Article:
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Keep Your Back from Backing Out on You

By cas - 2007-10-08

Even in an era that is so heavily focused on physical fitness, muscle toning, and overall wellness, the average Joe still tends to forget about taking proper care of their back muscles and spine. A lot of people will simply ignore the pain and the odd sensations because they don't really understand just how much damage they can do to their back muscles if they aren't doing things correctly or if they're not providing the right kind of support.

Despite all the focus on health and fitness in the modern world, people can still end up ignoring some areas of the body.

For example, with all the focus being placed on toning one's abs and shaping one's limbs, there is often little time left for the primary support structure of the body. While working on the muscle fitness of the back can be a little odd to listen to, even if we don't have the time to work on it, we can at least take some steps to help reduce the chances of lower back pain. While your spinal column and back muscles aren't the most observed areas of your body, they are the parts that hold everything together.

The first thing you should do to take care of your back is to actually pay attention to the signals it gives.

A little pain can be understandable and maybe even be ignored, depending on what you were doing at the time. However, if your back is becoming a source of chronic pain, you may want to consult a physician. Chronic pain can be a sign that something is wrong with your back. The list of possible causes for this type of problem is fairly long, but it can include things like torn muscle tissue or decreased bone density. Even if the pain isn't chronic, if it occurs frequently enough, then you might still want to consult a medical professional. Things like this are often signs of worse problems and are best attended to while the problem is still in the early stages.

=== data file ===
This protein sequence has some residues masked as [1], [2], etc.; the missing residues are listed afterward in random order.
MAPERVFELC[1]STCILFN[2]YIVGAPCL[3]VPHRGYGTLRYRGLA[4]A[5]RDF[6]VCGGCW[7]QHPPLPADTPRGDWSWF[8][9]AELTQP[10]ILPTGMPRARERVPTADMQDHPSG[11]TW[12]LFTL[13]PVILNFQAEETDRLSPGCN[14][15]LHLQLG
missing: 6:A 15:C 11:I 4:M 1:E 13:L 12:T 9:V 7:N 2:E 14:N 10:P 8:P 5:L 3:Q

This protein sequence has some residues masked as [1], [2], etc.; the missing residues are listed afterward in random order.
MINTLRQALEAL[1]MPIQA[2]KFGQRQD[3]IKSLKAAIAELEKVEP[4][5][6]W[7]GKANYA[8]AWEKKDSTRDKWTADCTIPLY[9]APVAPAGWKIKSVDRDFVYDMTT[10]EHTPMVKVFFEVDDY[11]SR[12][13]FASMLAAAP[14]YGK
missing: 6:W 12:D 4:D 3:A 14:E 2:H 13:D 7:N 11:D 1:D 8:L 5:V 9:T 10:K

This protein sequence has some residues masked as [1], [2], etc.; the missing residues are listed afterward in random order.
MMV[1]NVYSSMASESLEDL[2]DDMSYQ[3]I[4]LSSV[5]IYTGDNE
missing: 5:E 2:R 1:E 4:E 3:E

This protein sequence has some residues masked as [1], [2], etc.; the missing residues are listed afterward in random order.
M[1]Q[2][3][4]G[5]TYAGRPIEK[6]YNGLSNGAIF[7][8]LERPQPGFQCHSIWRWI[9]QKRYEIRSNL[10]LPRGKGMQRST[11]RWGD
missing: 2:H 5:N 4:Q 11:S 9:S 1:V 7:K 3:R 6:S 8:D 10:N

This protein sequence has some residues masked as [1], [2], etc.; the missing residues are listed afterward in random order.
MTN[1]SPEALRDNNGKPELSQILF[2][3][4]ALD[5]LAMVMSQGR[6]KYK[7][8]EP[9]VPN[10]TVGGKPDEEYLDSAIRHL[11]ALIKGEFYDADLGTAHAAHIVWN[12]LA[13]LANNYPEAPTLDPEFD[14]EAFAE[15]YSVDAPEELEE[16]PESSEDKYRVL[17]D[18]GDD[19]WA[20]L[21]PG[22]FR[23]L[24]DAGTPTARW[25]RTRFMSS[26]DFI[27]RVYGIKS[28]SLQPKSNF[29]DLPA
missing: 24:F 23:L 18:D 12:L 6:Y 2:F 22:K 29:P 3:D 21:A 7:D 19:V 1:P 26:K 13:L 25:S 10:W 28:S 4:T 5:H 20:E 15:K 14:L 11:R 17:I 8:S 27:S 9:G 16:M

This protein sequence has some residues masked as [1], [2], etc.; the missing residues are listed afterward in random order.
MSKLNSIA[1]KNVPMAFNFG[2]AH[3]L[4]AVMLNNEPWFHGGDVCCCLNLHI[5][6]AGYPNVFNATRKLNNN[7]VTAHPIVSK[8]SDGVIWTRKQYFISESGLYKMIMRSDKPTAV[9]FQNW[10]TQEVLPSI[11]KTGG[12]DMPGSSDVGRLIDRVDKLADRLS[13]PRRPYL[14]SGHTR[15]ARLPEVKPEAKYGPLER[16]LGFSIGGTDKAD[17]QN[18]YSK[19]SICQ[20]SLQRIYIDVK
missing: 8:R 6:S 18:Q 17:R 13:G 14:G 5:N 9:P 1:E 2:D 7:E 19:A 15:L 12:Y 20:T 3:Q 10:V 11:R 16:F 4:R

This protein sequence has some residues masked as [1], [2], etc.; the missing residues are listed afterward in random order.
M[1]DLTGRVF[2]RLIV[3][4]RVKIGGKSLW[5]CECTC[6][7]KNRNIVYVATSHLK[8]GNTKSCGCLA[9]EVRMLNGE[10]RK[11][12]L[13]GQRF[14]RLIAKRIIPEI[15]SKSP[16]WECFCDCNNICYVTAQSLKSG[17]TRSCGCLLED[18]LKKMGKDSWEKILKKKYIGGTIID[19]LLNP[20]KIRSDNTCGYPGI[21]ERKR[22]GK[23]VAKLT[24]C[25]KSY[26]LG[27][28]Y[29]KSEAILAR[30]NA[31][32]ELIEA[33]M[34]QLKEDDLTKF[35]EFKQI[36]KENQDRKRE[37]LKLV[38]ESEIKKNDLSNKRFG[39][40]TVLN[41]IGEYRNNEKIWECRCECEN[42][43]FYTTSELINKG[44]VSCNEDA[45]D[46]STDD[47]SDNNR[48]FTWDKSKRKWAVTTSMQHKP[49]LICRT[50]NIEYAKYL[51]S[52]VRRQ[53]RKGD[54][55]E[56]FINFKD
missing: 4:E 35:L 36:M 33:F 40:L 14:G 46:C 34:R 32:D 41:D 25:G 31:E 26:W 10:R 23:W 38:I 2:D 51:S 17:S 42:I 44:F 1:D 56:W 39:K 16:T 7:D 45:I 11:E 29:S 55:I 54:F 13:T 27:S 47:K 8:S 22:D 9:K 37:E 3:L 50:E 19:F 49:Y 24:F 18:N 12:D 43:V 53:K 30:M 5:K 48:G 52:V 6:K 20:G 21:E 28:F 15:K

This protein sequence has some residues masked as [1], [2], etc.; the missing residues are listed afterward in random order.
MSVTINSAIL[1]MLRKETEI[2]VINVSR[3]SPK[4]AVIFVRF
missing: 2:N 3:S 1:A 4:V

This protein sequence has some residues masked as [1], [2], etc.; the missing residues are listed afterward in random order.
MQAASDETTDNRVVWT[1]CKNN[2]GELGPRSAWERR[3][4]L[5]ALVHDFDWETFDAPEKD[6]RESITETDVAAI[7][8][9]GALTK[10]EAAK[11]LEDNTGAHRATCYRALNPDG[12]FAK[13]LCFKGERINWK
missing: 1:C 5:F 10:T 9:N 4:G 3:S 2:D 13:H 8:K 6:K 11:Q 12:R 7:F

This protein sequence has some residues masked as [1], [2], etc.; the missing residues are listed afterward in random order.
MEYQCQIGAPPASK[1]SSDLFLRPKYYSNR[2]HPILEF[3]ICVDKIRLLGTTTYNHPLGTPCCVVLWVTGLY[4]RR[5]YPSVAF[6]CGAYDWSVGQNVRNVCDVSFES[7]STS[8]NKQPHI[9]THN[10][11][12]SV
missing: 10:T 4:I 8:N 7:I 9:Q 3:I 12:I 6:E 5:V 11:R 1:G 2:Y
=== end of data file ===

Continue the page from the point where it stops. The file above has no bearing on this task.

Be sure to warm up and cool down your muscles before engaging in any sort of heavy physical activity. This includes stuff like lifting objects and do-it-yourself tasks. Getting your muscles prepped up for physical activity is key to keeping them from being damaged and causing you a lifetime of chronic pain complaints. Properly lifting weights can also be used to help reduce the amount of stress and damage that you do to your back muscles. Avoid twisting your back when you lift an object, and make sure it is as close to your body as possible. Also, use your legs to provide to provide the strength needed to lift the object off the ground to avoid damaging your back.

Proper support of the neck and back is critical to preventing back injuries. In general, sleeping on your side is the best for the back, as it relieves a large amount of pressure on it. Sleeping face-down can cause a lot of damage to your neck and back, depending on how you sleep. Use a pillow that provides adequate neck support and make sure your head isn't elevated too much from the rest of the body.

Along the lines of the above idea, you might also want to take a look at the right furniture to support your back. In general, the "comfortable" chairs are terrible, as the back is not properly supported and can often make you slouch to do your work. Preferably, the chairs should be kept straight and your feet should touch the ground. A nice, firm bed that isn't too hard is also good for the back.

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